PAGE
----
Dir: Ariel Rotter. Argentina/France/Germany. 84 mins.
A city lawyer's mid-life crisis becomes an existential odyssey in Ariel Rotter's second feature. Politely received at its Berlinale press showing, this competition entry is intriguing and thought-provoking without ever being truly involving. There is much to admire in the formal devices that the film employs to track the gradual unravelling of its unremarkable everyman Juan, the way his bourgeois life slides out of joint while on a routine business trip to north-eastern Argentina and enters a kind of alternate reality, a suspended dream-state.
The problem is that we never quite know what is going on inside Juan's head, and his slide from one assumed identity to another, while it has symbolic resonance, never takes on much emotional urgency.
The film's high commercial risk-factor is reflected in the long list of co-producers and backers in the opening credits (which segues, wittily, into the eye-test that begins the action).
These include sales company Celluloid Dreams, as well as the Berlinale's own World Cinema Fund. Distributors are likely to be as polite as the Berlinale audience, though some may take a chance on a well-crafted film that provides cineaste audiences with plenty to mull over.
Still, this title is unlikely to reach as far as the 15 or so territories so far notched up by another recent slice of Argentinian mid-life existentialism, Fabien Bielinsky's El Aura, which has better dramatic bone-structure as well as a more compelling central performance.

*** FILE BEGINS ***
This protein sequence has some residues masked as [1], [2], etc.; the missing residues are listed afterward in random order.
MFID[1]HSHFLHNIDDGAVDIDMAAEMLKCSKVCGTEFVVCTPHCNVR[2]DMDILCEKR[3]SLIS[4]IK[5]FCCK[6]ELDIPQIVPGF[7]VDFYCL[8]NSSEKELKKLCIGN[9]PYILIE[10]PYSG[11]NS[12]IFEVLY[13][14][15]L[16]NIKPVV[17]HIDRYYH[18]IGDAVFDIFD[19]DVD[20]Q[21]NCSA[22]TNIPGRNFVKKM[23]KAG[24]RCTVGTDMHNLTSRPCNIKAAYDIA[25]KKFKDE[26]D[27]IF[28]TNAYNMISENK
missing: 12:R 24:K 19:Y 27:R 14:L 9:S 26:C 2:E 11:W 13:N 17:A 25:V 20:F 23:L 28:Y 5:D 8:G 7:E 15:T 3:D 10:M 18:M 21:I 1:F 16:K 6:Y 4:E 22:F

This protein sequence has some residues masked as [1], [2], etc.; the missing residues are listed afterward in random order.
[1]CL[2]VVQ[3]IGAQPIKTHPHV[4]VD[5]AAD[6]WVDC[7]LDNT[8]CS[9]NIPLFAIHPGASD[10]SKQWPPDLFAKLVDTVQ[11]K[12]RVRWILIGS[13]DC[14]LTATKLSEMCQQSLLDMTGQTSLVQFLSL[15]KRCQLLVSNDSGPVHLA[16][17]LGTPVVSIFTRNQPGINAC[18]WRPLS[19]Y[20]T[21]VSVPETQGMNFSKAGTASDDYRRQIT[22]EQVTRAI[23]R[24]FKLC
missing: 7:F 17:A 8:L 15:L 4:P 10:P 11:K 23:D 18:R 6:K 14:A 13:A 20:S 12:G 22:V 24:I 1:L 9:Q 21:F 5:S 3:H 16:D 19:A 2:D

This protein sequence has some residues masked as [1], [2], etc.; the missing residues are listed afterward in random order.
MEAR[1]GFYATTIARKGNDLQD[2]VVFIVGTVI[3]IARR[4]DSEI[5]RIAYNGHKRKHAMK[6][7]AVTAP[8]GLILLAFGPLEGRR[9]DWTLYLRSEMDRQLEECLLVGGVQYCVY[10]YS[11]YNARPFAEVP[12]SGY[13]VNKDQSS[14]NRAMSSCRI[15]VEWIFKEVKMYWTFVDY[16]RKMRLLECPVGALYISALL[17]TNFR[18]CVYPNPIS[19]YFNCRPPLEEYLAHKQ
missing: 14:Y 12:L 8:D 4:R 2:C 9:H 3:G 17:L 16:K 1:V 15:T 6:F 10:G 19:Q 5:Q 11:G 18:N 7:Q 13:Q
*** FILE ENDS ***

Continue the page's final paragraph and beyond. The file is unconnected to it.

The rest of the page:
Julio Chavez, who plays 46-year-old Juan Desouza, is a fine actor - something he demonstrated in last year's El Custodio, another Argentinian arthouse project with a raft of backers and incubators.
He plays Desouza as a mild man who is troubled by some crisis that he seems unable to articulate, which is fuelled by his bedridden father's illness and his wife's announcement that she is pregnant, and crystallises into action when the guy sitting next to Juan on the long-distance coach that is taking him to his business meeting in the Entre Rios region suddenly dies of a heart attack.
After his meeting, Juan lets the bus back to Buenos Aires leave without him and checks into a hotel in this dusty provincial town under an assumed name. Later, he moves to another hotel and takes on the name of the dead man - whose lying-in at the local funeral parlour he also attends.
Gradually, he realises that he can become just about anybody by saying little and reflecting people's assumptions about him. The real world, as represented by the gridplan city, is left behind as Juan returns to nature - eating apricots from trees, watching adolescent girls bathe in the river, and having a passionate affair with a woman who may or may not be the dead man's wife.
Rotter and DoP Marcelo Lavintman rely on a reticent fixed camera that obstinately refuses to enter into the state of mind of its character except in one handheld night scene.
There is no music outside of one bar scene, and as in El Custodio and El Aura, the sound design relies on disorienting, amplified natural sounds, like breathing and footsteps. But this is no po-faced style exercise: there's plenty of humour, and the ending exudes humanity.